Whenever I get into a basketball season, I start questioning authority. I usually reconcile myself to dealing with the conventional wisdom, but sometimes I feel unsatisfied with what conventional basketball stats tell us. So I find myself trying to invent new measures to describe trends that I think just might be relevant.
Today, I have invented a new "stat" called "Floor Value." Floor value is a weighted combination of several statistics: Offensive rebounds, turnovers, steals and assists. Why did I do this, you ask? Well, I got to thinking -- what is more valuable, a steal or a turnover? Generally speaking, steals lead to a possession change in which the defense is seriously disadvantaged -- i.e. they are set up for offense, and then possession is changed creating a transition play which favors the team that just got the steal.
Case in point -- on a turnover resulting from a violation, for example a walk, a palm, a double-dribble, 3-seconds, etc., the defense always has a chance to set, forcing the offense into the half court. On steals, the reverse is true -- the defense has to hustle to make a play, making scoring easier for the stealing team.
Additionally, I considered offensive rebounds. For some reason, the fact that the formula for calculating possessions from box scores always bugged me in that they consider an offensive rebound a continuation of the same possession. Now, that does make sense, except when you consider a non-trivial number of OR's occur very near the basket and result in a point-blank score. An offensive rebound, therefore, would seem to increase the chances of a successful possession significantly.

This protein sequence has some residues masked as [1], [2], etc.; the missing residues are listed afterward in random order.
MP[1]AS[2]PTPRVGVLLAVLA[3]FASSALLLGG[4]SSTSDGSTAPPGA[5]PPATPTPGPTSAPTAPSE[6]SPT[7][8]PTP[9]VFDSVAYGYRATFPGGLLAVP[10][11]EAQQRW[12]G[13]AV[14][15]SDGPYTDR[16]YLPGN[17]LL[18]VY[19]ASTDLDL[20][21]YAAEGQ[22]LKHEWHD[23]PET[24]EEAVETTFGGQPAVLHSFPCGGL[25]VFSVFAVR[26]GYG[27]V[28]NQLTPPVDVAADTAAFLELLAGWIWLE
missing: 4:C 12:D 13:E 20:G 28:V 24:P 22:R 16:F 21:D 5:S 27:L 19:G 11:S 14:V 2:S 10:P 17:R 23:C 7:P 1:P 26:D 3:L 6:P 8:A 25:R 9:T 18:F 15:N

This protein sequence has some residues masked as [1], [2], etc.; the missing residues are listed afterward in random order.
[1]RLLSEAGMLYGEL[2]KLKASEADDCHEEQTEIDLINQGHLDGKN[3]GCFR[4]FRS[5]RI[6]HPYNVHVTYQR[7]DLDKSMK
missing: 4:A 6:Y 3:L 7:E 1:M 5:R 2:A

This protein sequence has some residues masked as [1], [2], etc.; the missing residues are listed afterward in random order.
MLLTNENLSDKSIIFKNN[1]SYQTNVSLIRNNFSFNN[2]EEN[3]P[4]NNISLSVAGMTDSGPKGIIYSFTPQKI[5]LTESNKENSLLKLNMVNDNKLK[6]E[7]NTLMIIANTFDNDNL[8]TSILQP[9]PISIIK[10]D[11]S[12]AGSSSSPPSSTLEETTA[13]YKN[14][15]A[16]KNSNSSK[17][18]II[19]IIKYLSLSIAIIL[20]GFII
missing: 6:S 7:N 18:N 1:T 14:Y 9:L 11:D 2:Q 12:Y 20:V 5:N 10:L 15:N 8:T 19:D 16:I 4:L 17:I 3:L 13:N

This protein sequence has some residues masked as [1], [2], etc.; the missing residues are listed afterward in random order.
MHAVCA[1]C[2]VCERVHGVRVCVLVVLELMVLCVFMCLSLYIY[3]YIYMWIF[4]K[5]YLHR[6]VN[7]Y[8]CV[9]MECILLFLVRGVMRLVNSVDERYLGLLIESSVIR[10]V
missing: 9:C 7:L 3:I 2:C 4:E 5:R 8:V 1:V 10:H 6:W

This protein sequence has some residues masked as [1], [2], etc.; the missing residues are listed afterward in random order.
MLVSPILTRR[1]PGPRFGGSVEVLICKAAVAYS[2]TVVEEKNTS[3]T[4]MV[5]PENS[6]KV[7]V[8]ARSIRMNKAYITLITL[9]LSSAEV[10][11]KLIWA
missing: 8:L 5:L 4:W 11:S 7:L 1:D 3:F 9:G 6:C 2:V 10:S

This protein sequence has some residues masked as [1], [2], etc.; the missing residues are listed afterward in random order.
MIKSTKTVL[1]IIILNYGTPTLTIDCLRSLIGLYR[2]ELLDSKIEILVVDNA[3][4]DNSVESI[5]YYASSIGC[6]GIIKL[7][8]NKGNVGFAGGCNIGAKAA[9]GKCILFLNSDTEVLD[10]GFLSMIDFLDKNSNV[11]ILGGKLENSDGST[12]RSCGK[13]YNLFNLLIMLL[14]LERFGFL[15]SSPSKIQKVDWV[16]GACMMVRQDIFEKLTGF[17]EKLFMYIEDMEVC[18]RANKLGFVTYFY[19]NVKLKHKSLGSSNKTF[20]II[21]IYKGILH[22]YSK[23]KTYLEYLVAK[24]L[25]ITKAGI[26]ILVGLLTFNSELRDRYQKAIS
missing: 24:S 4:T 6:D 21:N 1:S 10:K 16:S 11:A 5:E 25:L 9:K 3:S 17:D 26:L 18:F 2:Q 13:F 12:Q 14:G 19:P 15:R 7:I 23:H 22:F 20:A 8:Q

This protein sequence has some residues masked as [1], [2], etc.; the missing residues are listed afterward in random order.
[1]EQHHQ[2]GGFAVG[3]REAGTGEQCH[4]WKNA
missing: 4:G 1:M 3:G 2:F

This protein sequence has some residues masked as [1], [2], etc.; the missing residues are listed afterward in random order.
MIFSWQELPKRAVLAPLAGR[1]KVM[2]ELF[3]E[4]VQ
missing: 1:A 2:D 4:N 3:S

Putting all this together, what I have done is essentially multiply by a fudge factor to each of the statistics where there is added value in whichever direction. In the case of turnovers, I calculated the percentage of turnovers resulting from steals, averaged them, and adjusted the value of turnovers accordingly. This methodology is somewhat arbitrary, but produces an interesting result. What this really is intended to measure is who is doing the "little things" that add significant value to the team effort, but are hard to quantify specifically.
So let's look at my new creation, and see what it tells us:
What I have done here is calculated each statistic as a "per forty-minutes" stat and multiplied each value-variable statistic such as steals, turnovers and offensive rebounds by a fudge factor. Assists are then simply added to the resultant calculation (turnovers are obviously negative) and the result is the floor value derivative statistic.
What is interesting about this is that big men have an advantage in this statistic, primarily because of two factors: They handle the ball less and are therefore less susceptible to turnovers, and they get more offensive rebounds. I have also discarded any players who have less than 10 minutes played so far in the season.
What I wonder is why players like Meeks and Liggins are so low down the totem pole. In Jodie's case, it is two major issues -- he has little value as an offensive rebounder and he turns the ball over a lot. Worse, Jodie is not a particularly effective defender when it comes to steals -- Michael Porter, DeAndre Liggins and Patrick Patterson all get more steals than Meeks. Meeks' overall floor value is far and away the lowest of any starter, or for that matter, significant bench player. I actually think this is a problem that needs some attention.